Emily Pitts Donahoe
Areas of Interest
Early modern literature, Shakespeare and Renaissance drama, classical and early modern rhetoric, media studies, Shakespeare and film
PhD, English, University of Notre Dame
MA, English, University of Alabama, Hudson Strode Program in Renaissance Studies
BA, English, Austin Peay State University
Emily Pitts Donahoe recently received her PhD in English from the University of Notre Dame. She currently serves as a Postdoctoral Fellow with Notre Dame Learning, where she focuses on inclusive teaching and assessment, deliberative pedagogy, and creative approaches to teaching in the humanities.
At the Kaneb Center for Teaching Excellence, Emily co-manages the Collaborative Teaching and Learning certificate program and is also co-piloting Notre Dame’s first student/faculty pedagogical partnership program. In addition to consulting with instructors on an individual basis, she also conducts workshops on topics like “Trauma-Informed Teaching,” “Difficult Conversations in the Classroom,” and “Public Writing as a Tool for Learning.”
As a scholar and teacher, Emily is interested in persuasion and argument in moments of transformational media shift. Her work is centered in early modern England but ranges widely across fields to include drama and media studies as well as rhetoric and education. She has taught courses in writing, literature, and screen cultures.
Her first book investigates the rise of the English public theater as a form of mass entertainment and the flourishing of plays designed specifically to engage and move a rapidly emerging public audience. The advent of the public theater, like all new media forms, generated both enthusiasm about drama’s potential to transform audiences for the better and anxiety about the perils of this enterprise. Emily’s project explores how sixteenth and seventeenth-century playwrights like Christopher Marlowe, William Shakespeare, and Ben Jonson navigated this difficult landscape, poised between visions of the theater as a center for independent thought and deliberation and as a space for the dissemination of propaganda. She argues in particular that these dramatists sought to use the theater as a site of rhetorical and political education, one that would inculcate deliberative habits of mind in its audience members and create a citizenry resistant to indoctrination. However, even as they celebrate the value of deliberation and debate, these dramatists also recognize that the elite might appropriate their methods for the purposes of political agitprop or otherwise authoritarian forms of political education. Rather than creating subjects resistant to indoctrination, the deliberative tools of the theater, these dramatists recognize, could be used to do exactly the opposite. Their plays explore the tensions between persuasion and coercion, education and indoctrination—tensions present in the humanist rhetorical tradition, in debates about the early modern theater, and in moments of media shift throughout history.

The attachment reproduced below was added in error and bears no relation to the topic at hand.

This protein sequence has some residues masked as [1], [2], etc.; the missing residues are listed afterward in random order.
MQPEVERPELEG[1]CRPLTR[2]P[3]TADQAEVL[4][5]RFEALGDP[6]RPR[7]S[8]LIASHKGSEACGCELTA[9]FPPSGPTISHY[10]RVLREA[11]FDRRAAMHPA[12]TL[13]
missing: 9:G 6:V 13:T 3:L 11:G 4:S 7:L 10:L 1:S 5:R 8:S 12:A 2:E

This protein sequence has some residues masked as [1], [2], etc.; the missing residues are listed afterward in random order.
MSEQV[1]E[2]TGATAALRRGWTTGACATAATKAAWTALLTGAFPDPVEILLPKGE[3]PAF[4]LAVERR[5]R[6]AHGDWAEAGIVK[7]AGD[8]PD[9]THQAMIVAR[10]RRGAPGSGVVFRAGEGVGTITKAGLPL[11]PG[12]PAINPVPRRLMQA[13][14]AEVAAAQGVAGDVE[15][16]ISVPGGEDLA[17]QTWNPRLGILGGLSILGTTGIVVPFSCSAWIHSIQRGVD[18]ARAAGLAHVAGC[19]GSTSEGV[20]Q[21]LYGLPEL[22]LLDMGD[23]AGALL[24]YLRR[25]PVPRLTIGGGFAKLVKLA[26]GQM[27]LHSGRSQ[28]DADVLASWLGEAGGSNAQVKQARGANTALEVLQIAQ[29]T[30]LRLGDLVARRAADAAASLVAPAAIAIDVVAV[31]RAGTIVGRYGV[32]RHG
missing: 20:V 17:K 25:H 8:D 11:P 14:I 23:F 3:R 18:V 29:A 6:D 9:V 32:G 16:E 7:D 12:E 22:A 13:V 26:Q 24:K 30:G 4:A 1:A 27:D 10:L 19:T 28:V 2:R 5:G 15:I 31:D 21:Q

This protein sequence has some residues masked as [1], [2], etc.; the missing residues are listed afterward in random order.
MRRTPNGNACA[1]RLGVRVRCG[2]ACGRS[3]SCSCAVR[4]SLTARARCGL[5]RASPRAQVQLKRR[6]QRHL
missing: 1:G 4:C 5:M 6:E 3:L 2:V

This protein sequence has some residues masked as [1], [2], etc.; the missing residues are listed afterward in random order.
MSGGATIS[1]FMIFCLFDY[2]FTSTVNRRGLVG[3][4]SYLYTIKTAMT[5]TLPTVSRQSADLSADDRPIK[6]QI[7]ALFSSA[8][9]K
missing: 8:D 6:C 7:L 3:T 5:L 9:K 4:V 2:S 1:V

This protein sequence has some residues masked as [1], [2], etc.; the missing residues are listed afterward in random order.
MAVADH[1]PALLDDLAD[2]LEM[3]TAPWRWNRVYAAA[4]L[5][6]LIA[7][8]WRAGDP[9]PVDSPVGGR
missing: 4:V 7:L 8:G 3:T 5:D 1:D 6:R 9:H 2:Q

“Reading Shakespeare in a time of plague: Troilus and Cressida – portrait of a diseased body politic,” Public Seminar, May 2020
“In Utramque Partem: Arguing Both Sides of the Question in Othello.” English Literary Renaissance, vol. 48, no. 3, 2018, pp. 314-338.
“Imitation, Innovation, and Imperium: The Grammar School Education of Lear’s Daughters.” Renaissance Papers 2016, pp. 79-90.
Recent Conference Activity
“‘Let me commend the Poetical discourses’: Margaret Cavendish’s Reformation of Rhetoric and the Theater.” The Shakespeare Association of America Conference (virtual), April 2021
“‘There’s the Question’: The Deliberating Audience in Richard II and Julius Caesar.” Renaissance Society of America (virtual), April 2021
Respondent, “Rhetorical Theory and the Production of Literature.” Renaissance Society of America (virtual), April 2021